Vidyya Medical News Service
Volume 6 Issue 133 Published - 14:00 UTC 08:00 EST 12-May-2004 Next Update - 14:00 UTC 08:00 EST 13-May-2004
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Orange, tangerine peels could be better than drugs for lowering cholesterol
A compound found in the peels of citrus fruit has the potential to lower cholesterol more effectively than some prescription drugs, and without side effects, according to a study by U.S. and Canadian researchers.  more

Hormone causes body to metabolize stored fat: Research points to potential obesity treatment
In 1999, Drs. Miles Brennan and Ute Hochgeschewender announced their finding that melanocyte-stimulating hormone (MSH) regulates the balance of fat storage and metabolism. In April, they received a patent on the use of MSH analogs -- chemicals that mimic MSH -- as potential treatments for obesity (U.S. Patent #6,716,810). more

'Good guy' blood cells are now suspects in heart disease, diabetes
Until recently, the story on platelets was pretty simple: tiny blood cells, with limited sophistication because they had no nucleus, and their claim to fame was to be a first-responder to a wound site, to promote healthy clotting and prevent infection. Later scientists theorized platelets might be connected to harmful chronic inflammation, but the links were unclear.  more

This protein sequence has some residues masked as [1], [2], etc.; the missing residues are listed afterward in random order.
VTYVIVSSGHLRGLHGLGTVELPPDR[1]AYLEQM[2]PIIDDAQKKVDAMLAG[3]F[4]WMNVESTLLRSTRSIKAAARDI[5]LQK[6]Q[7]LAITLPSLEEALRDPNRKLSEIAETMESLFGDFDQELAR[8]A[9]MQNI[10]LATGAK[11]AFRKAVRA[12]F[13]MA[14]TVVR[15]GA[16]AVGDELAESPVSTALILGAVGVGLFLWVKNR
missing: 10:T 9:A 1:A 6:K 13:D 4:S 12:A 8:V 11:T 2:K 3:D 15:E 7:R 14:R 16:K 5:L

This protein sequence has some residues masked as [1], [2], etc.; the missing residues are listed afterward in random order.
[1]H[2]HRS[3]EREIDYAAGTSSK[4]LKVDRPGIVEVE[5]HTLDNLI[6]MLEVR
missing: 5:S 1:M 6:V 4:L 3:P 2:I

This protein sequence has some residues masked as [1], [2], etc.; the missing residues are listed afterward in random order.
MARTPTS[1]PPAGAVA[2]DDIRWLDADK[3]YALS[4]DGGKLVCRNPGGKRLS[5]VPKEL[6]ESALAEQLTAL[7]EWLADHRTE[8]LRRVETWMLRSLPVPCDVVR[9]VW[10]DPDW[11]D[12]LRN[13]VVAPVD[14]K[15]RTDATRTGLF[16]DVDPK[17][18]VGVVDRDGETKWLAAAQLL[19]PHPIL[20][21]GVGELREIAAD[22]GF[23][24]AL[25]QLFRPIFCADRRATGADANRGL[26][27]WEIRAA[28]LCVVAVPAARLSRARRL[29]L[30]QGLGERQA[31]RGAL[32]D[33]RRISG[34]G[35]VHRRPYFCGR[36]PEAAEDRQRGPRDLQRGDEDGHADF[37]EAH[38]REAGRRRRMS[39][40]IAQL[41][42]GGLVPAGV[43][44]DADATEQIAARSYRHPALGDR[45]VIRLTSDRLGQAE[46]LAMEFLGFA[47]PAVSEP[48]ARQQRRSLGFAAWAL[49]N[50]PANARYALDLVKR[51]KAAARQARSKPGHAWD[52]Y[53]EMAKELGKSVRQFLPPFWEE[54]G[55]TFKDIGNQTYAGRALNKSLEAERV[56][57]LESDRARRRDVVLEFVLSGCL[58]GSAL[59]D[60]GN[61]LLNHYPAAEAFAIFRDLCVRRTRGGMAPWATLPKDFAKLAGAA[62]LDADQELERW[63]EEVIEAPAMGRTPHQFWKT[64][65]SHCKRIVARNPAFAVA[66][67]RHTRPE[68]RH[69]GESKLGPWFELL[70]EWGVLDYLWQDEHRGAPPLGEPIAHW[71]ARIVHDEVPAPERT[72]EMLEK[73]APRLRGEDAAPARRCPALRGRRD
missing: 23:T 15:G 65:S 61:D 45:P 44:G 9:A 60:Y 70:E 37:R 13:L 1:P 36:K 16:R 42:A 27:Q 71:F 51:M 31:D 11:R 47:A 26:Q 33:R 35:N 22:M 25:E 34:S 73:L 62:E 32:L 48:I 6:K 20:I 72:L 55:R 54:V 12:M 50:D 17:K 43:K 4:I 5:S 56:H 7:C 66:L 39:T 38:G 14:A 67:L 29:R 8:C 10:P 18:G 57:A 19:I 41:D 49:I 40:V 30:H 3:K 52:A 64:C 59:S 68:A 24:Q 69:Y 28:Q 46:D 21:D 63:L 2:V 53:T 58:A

Fat fighting undermined by over active eating pacemaker
Researchers at the University of Warwick have for the first time been able to detail how and why specific neurons in the brain control the hunger response. They have revealed a set of pacemaker nerve cells in the brain that appear to underlie the drive to feed which itself feeds on a complex web of signals. The level of complexity they have found is such that the system could be much more at risk of serious repercussions from a single error in how those signals are processed than anyone had previously thought. Any number of a range of errors could lead to over activity of these pacemaker cells and explain why many people find difficulty in eating less.  more

Treatment may reduce death from sepsis
New York researchers have found that intensive care unit (ICU) admissions for patients with HIV have significantly increased in the last decade.  more

Growing epidemic of wet age-related macular degeneration
Nearly all retina specialists are greatly alarmed by the increasing number of cases of wet age-related macular degeneration (AMD), the leading cause of severe vision loss and blindness in people over the age of 50, and believe the disease will have a serious impact on the public, according to survey results released today. Despite these concerns, eye experts also conveyed new hope that current research could lead to valuable new treatments. The survey was conducted by Eyetech Pharmaceuticals, Inc. and Pfizer Inc., in consultation with Lighthouse International, a leading resource on vision impairment and rehabilitation.  more

Parents' heart attack or stroke raises risk in their middle-aged children
A study published in the 12 May issue of The Journal of the American Medical Association provides the strongest evidence yet that cardiovascular disease in parents -- particularly at an early age -- is a major predictor of their children having a heart attack or stroke in middle age.  more

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